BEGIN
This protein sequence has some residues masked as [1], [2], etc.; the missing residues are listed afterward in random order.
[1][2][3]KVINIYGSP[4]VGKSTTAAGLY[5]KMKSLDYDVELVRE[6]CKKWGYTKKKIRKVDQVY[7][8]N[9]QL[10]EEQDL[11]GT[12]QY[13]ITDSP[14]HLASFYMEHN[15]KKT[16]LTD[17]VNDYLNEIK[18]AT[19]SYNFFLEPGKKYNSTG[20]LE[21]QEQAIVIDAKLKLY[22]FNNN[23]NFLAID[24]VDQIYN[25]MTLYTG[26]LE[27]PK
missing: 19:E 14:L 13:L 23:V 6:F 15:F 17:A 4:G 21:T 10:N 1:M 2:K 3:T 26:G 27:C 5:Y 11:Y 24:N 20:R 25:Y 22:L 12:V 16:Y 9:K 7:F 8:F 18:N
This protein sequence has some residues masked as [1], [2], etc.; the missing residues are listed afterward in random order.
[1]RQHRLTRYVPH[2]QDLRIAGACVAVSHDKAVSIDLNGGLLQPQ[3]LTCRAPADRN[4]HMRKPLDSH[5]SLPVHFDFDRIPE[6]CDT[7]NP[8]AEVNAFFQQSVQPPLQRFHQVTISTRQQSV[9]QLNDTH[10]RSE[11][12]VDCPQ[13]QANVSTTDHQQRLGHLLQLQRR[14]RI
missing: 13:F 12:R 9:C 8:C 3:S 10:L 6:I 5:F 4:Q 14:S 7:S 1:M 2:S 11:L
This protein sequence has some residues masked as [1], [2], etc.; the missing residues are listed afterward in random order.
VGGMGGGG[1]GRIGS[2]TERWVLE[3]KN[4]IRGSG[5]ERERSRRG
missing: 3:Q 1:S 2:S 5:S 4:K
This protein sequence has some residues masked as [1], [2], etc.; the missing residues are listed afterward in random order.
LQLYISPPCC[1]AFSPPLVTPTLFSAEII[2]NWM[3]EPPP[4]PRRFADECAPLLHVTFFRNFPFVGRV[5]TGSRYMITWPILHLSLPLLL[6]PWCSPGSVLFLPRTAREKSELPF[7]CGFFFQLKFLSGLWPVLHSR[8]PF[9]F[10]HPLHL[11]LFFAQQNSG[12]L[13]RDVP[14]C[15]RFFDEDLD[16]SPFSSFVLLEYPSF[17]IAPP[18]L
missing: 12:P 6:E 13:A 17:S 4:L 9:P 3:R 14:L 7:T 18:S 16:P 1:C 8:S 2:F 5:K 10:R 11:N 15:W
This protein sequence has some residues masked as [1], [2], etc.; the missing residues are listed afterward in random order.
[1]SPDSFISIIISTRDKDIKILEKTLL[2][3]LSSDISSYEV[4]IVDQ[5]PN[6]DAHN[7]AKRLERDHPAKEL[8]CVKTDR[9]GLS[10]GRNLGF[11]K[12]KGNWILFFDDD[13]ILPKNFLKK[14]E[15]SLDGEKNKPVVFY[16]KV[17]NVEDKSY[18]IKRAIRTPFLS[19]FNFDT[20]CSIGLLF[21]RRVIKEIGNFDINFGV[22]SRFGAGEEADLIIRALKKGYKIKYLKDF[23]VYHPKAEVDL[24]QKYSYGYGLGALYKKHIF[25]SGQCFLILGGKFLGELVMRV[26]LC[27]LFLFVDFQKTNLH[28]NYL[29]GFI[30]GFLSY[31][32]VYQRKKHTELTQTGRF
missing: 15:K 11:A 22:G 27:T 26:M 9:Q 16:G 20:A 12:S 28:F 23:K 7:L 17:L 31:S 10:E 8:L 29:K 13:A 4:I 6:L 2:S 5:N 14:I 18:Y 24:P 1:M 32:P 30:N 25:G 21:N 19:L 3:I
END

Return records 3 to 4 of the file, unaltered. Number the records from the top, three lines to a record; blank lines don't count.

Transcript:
This protein sequence has some residues masked as [1], [2], etc.; the missing residues are listed afterward in random order.
VGGMGGGG[1]GRIGS[2]TERWVLE[3]KN[4]IRGSG[5]ERERSRRG
missing: 3:Q 1:S 2:S 5:S 4:K
This protein sequence has some residues masked as [1], [2], etc.; the missing residues are listed afterward in random order.
LQLYISPPCC[1]AFSPPLVTPTLFSAEII[2]NWM[3]EPPP[4]PRRFADECAPLLHVTFFRNFPFVGRV[5]TGSRYMITWPILHLSLPLLL[6]PWCSPGSVLFLPRTAREKSELPF[7]CGFFFQLKFLSGLWPVLHSR[8]PF[9]F[10]HPLHL[11]LFFAQQNSG[12]L[13]RDVP[14]C[15]RFFDEDLD[16]SPFSSFVLLEYPSF[17]IAPP[18]L
missing: 12:P 6:E 13:A 17:S 4:L 9:P 3:R 14:L 7:T 18:S 16:P 1:C 8:S 2:F 5:K 10:R 11:N 15:W